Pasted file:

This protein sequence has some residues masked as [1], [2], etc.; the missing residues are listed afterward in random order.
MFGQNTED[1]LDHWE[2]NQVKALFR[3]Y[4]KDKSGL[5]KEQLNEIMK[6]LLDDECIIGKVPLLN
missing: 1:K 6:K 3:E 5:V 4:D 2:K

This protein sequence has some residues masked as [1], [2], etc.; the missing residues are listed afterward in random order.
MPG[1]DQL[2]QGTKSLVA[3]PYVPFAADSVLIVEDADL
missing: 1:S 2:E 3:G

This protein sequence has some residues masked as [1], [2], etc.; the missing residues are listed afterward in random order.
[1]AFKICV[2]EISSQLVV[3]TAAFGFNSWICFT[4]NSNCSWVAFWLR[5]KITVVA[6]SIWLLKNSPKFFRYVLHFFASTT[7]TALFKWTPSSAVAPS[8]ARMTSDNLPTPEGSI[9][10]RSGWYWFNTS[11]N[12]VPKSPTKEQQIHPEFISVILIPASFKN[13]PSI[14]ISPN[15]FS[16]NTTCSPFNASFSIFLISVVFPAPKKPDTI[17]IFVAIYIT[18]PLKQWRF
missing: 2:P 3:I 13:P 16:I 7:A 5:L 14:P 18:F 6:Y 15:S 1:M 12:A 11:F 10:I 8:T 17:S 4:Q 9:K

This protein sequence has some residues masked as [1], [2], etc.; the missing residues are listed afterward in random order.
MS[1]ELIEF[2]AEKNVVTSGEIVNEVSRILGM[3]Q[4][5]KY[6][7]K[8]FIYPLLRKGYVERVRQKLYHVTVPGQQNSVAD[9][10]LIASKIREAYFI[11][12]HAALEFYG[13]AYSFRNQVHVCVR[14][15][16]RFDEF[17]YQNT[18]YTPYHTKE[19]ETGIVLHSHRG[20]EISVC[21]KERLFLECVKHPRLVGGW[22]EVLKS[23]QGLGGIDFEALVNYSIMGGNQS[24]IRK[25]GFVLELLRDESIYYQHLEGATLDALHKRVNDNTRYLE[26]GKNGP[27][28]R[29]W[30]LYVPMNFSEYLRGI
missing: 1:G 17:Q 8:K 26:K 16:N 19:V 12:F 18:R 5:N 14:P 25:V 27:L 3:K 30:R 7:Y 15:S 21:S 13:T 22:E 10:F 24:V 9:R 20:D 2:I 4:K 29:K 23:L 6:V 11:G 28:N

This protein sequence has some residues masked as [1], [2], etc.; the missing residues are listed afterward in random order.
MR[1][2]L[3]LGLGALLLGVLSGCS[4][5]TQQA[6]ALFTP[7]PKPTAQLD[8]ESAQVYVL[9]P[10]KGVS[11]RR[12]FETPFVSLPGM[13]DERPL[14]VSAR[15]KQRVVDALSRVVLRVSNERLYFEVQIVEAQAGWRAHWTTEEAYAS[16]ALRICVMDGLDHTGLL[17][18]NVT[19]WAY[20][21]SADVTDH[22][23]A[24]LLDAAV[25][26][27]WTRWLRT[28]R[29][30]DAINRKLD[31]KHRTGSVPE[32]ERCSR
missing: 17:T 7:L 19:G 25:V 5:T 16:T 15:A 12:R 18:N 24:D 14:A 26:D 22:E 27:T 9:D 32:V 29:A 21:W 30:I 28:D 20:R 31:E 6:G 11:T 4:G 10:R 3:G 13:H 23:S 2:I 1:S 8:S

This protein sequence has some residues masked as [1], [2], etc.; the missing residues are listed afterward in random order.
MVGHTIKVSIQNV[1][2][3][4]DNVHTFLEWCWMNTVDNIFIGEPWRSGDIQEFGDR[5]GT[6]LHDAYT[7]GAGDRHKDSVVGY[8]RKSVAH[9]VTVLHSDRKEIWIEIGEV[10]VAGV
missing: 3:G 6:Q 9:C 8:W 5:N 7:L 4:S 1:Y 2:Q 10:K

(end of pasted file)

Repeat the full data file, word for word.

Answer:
This protein sequence has some residues masked as [1], [2], etc.; the missing residues are listed afterward in random order.
MFGQNTED[1]LDHWE[2]NQVKALFR[3]Y[4]KDKSGL[5]KEQLNEIMK[6]LLDDECIIGKVPLLN
missing: 1:K 6:K 3:E 5:V 4:D 2:K

This protein sequence has some residues masked as [1], [2], etc.; the missing residues are listed afterward in random order.
MPG[1]DQL[2]QGTKSLVA[3]PYVPFAADSVLIVEDADL
missing: 1:S 2:E 3:G

This protein sequence has some residues masked as [1], [2], etc.; the missing residues are listed afterward in random order.
[1]AFKICV[2]EISSQLVV[3]TAAFGFNSWICFT[4]NSNCSWVAFWLR[5]KITVVA[6]SIWLLKNSPKFFRYVLHFFASTT[7]TALFKWTPSSAVAPS[8]ARMTSDNLPTPEGSI[9][10]RSGWYWFNTS[11]N[12]VPKSPTKEQQIHPEFISVILIPASFKN[13]PSI[14]ISPN[15]FS[16]NTTCSPFNASFSIFLISVVFPAPKKPDTI[17]IFVAIYIT[18]PLKQWRF
missing: 2:P 3:I 13:P 16:I 7:A 5:L 14:P 18:F 6:Y 15:S 1:M 12:A 11:F 10:I 8:T 17:S 4:Q 9:K

This protein sequence has some residues masked as [1], [2], etc.; the missing residues are listed afterward in random order.
MS[1]ELIEF[2]AEKNVVTSGEIVNEVSRILGM[3]Q[4][5]KY[6][7]K[8]FIYPLLRKGYVERVRQKLYHVTVPGQQNSVAD[9][10]LIASKIREAYFI[11][12]HAALEFYG[13]AYSFRNQVHVCVR[14][15][16]RFDEF[17]YQNT[18]YTPYHTKE[19]ETGIVLHSHRG[20]EISVC[21]KERLFLECVKHPRLVGGW[22]EVLKS[23]QGLGGIDFEALVNYSIMGGNQS[24]IRK[25]GFVLELLRDESIYYQHLEGATLDALHKRVNDNTRYLE[26]GKNGP[27][28]R[29]W[30]LYVPMNFSEYLRGI
missing: 1:G 17:Q 8:K 26:K 16:N 19:V 12:F 18:R 5:N 14:P 25:V 27:L 3:K 30:R 7:Y 15:S 21:S 13:T 22:E 10:F 24:V 9:R 20:D 2:I 4:K 29:K 23:L 6:V 11:G 28:N

This protein sequence has some residues masked as [1], [2], etc.; the missing residues are listed afterward in random order.
MR[1][2]L[3]LGLGALLLGVLSGCS[4][5]TQQA[6]ALFTP[7]PKPTAQLD[8]ESAQVYVL[9]P[10]KGVS[11]RR[12]FETPFVSLPGM[13]DERPL[14]VSAR[15]KQRVVDALSRVVLRVSNERLYFEVQIVEAQAGWRAHWTTEEAYAS[16]ALRICVMDGLDHTGLL[17][18]NVT[19]WAY[20][21]SADVTDH[22][23]A[24]LLDAAV[25][26][27]WTRWLRT[28]R[29][30]DAINRKLD[31]KHRTGSVPE[32]ERCSR
missing: 17:T 7:L 19:G 25:V 5:T 16:T 15:A 12:R 18:N 24:D 14:A 26:D 22:E 27:T 9:D 32:V 29:A 21:W 30:I 28:D 20:R 31:E 6:G 11:T 4:G 10:R 3:G 13:H 23:S 2:I 1:S 8:S

This protein sequence has some residues masked as [1], [2], etc.; the missing residues are listed afterward in random order.
MVGHTIKVSIQNV[1][2][3][4]DNVHTFLEWCWMNTVDNIFIGEPWRSGDIQEFGDR[5]GT[6]LHDAYT[7]GAGDRHKDSVVGY[8]RKSVAH[9]VTVLHSDRKEIWIEIGEV[10]VAGV
missing: 3:G 6:Q 9:C 8:W 5:N 7:L 4:S 1:Y 2:Q 10:K